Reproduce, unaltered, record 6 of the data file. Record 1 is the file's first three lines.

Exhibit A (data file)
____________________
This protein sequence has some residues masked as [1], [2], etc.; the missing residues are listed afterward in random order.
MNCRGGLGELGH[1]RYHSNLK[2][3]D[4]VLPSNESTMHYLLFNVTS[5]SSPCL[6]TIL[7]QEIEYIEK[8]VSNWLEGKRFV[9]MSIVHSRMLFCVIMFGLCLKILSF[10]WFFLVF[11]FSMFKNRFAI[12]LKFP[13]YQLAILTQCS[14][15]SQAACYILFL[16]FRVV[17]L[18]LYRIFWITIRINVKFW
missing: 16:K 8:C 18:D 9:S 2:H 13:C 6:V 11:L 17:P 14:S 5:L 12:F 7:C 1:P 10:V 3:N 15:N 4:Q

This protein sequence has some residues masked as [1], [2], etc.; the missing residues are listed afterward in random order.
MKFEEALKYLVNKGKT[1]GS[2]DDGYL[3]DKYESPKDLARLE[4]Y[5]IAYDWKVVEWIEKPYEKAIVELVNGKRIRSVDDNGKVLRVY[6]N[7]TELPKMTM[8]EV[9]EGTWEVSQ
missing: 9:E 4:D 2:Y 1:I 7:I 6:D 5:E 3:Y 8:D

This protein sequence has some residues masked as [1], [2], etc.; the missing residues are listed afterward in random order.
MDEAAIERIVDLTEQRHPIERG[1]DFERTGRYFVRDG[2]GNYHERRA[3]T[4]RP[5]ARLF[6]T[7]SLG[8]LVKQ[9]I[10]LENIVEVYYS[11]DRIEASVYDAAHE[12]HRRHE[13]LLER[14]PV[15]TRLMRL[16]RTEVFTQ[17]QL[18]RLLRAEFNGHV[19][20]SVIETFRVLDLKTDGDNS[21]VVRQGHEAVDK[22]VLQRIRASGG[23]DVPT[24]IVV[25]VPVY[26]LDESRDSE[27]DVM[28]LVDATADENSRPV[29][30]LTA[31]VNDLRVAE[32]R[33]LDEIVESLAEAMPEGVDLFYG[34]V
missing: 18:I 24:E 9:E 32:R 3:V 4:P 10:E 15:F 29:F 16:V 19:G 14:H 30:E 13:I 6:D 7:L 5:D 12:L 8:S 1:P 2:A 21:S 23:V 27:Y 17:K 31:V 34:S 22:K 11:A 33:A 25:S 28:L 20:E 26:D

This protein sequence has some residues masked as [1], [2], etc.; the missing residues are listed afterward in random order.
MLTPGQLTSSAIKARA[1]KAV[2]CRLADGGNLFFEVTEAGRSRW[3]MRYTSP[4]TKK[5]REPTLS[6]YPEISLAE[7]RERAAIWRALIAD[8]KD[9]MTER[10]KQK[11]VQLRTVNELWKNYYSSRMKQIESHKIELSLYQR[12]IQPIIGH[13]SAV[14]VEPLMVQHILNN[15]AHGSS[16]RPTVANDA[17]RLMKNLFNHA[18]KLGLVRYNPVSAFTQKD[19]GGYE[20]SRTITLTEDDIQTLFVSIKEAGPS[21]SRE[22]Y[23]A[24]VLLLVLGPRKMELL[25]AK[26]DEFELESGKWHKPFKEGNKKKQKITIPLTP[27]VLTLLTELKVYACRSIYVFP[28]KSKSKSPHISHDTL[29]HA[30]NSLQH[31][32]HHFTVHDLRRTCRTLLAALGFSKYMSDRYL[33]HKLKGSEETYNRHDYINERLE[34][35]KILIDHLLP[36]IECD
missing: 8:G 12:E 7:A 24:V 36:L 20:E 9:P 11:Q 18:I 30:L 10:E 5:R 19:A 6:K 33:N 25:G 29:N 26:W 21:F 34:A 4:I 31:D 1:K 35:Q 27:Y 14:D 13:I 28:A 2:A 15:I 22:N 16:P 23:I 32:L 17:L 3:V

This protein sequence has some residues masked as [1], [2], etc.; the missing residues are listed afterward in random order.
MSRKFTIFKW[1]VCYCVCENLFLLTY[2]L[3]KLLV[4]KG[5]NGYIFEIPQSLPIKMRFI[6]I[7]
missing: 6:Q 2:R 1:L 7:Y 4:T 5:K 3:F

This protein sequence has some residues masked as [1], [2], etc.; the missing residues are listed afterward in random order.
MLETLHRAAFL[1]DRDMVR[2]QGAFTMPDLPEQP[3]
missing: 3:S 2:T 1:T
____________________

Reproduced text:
This protein sequence has some residues masked as [1], [2], etc.; the missing residues are listed afterward in random order.
MLETLHRAAFL[1]DRDMVR[2]QGAFTMPDLPEQP[3]
missing: 3:S 2:T 1:T